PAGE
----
Swedes win rights to major train lines

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Norway’s much-criticized state railway, recently ridiculed when it changed its name to Vy, has now lost the rights to run seven train lines including the main line between Oslo and Trondheim (Dovrebanen) and the country’s most northerly line (Nordlandsbanen). Sweden’s SJ Norge won the new state contract to take over responsibility for passenger transport, also on five connecting lines.

Swedish train operator SJ will take over a seven-line package of Norwegian train routes extending from Oslo in the south to Bodø in the north, plus local lines in Trøndelag and Romsdal. PHOTO: SJ/Christian Kruse

SJ (Sveriges Jernbane) currently runs three lines into Norway, between Stockholm and Oslo, Gothenburg and Halden and Stockholm and Narvik. Norway’s railroad directorate, charged with carrying out new competitive bidding ushered in by the conservative Norwegian government coalition, determined that both Norway’s Vy (formerly NSB) and SJ Norge offered similar quality but SJ Norge’s bid for an eight-year operating contract beginning next year was 27 percent lower than Vy’s.

“Price and quality were the deciding factors,” said Svein Horrisland, communications chief for Norway’s Jernbanedirektoratet. It’s been in charge of ending NSB/Vy’s former monopoly on state train lines and putting them up for bid.

Critics have blasted ‘Great Train Robbery’
SJ stated in a press release Monday that it could show it was “a modern train company” that’s “far ahead” in providing “new solutions for better customer service.” Its goal, it stated, is to “simplify and improve the entire trip” for those who choose to take the train instead of “other alternatives” like flying. SJ’s chief executive Crister Fritzson said the company would also offer Vy’s employees “to join us on our train travel development.”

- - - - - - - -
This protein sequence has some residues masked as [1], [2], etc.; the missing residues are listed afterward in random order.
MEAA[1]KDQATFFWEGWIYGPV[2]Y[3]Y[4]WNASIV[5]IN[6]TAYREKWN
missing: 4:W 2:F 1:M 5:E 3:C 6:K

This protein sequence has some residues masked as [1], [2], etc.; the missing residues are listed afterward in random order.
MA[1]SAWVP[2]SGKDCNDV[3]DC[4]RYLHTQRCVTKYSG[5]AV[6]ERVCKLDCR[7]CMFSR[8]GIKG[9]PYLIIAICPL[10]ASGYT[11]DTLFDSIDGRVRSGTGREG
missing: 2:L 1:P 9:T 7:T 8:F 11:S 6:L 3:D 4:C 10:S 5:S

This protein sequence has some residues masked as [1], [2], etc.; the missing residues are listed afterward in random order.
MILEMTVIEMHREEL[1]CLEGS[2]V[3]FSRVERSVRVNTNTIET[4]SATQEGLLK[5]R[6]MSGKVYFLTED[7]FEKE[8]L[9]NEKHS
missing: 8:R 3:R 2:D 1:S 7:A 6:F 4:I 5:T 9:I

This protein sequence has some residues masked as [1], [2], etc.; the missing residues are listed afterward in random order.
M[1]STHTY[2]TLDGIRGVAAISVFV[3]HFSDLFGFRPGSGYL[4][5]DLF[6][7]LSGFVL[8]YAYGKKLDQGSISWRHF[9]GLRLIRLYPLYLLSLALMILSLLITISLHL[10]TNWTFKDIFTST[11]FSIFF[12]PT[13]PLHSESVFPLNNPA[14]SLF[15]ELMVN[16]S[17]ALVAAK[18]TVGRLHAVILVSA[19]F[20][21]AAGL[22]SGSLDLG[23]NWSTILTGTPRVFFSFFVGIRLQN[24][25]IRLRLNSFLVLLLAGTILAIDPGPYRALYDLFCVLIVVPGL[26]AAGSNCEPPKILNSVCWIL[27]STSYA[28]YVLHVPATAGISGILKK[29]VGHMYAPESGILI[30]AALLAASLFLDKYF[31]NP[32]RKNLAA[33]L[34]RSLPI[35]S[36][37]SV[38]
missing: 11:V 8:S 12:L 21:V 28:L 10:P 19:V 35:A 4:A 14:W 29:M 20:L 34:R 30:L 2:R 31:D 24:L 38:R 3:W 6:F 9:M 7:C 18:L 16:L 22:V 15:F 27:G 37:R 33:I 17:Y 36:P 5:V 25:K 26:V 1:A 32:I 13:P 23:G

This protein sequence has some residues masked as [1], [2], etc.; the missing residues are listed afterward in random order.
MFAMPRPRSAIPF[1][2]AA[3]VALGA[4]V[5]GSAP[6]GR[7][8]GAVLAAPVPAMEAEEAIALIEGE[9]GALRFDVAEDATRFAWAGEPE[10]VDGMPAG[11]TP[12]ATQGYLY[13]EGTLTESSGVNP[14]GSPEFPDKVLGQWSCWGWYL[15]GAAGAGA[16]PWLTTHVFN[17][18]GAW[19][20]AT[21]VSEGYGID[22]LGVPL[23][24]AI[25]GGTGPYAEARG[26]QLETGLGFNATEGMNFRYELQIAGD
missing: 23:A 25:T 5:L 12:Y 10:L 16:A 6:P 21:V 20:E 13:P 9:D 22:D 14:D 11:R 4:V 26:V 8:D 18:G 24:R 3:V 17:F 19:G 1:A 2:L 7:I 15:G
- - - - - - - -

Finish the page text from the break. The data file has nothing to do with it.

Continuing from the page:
SJ bills itself as “tying Scandinavia together” with its network of train lines and 4,600 employees who serve around 140,000 passengers a day from 284 train stations.

Norway’s state railway, which recently and controversially changed its name from NSB to Vy, won’t be running many of Norway’s passenger trains much longer. Sweden’s SJ Norge will take over seven lines from next June, while British line Go Ahead, has won the rights to operate the line between Oslo and Stavanger via Kristiansand. PHOTO: NSB

Late last year the British railway firm Go Ahead won the competition to operate passenger trains on Sørlandsbanen, the line running between Oslo and Stavanger via Kristiansand. That caught lots of criticism, because of negative reports about Go Ahead‘s service in Britain, and led some to call the route allocation “The Great Train Robbery.”

Now Norway’s still-state-owned railway that controversially changed its name to Vy earlier this year has lost the rights to run more lines. In addition to the long-distance lines from Oslo to Trondheim and on to Bodø, SJ Norge will take over Rørosbanen, Trønderbanen, Meråkerbanen, Saltenpendelen and the line running through Romsdalen towards Åndalsnes (Raumabanen).

Vy will be left, for the time being, with commuter service around Oslo and Bergensbanen, the main line over the mountains between Oslo and Bergen. The government’s railroad and railway reform program means the former Norges Statsbane (NSB) is losing a considerable portion of its passenger portfolio.

‘Competitive hysteria’
That’ doesn’t sit well with critics of the reforms and new competitive “modernization,” including former NSB boss Osmund Ueland. “There’s competitive hysteria among the politicians,” the now-retired Ueland told Norwegian Broadcasting (NRK) on Monday. “Even in my time the politicians were keen on putting lines out to bid, and they haven’t come to grips with the most important thing, that the trains run fast, often and on time.”

Horrisland of the railroad directorate wouldn’t identify other bidders for the lines apart from Vy. “There were several, and it was a real competition,” he told NRK. The goal, he said, is to have “better train service.”

Employees at Vy noted that the trains used on most of the lines are old and demand a lot of maintenance, while also expressing concerns that foreign train operators will take over, and may usher in lower pay and benefits. Horrisland, however, said all existing Vy employees will be welcome to be part of the transition and will retain “the same pay and working conditions that they have today.” The takeover will be effective from June 2020.

newsinenglish.no/Nina Berglund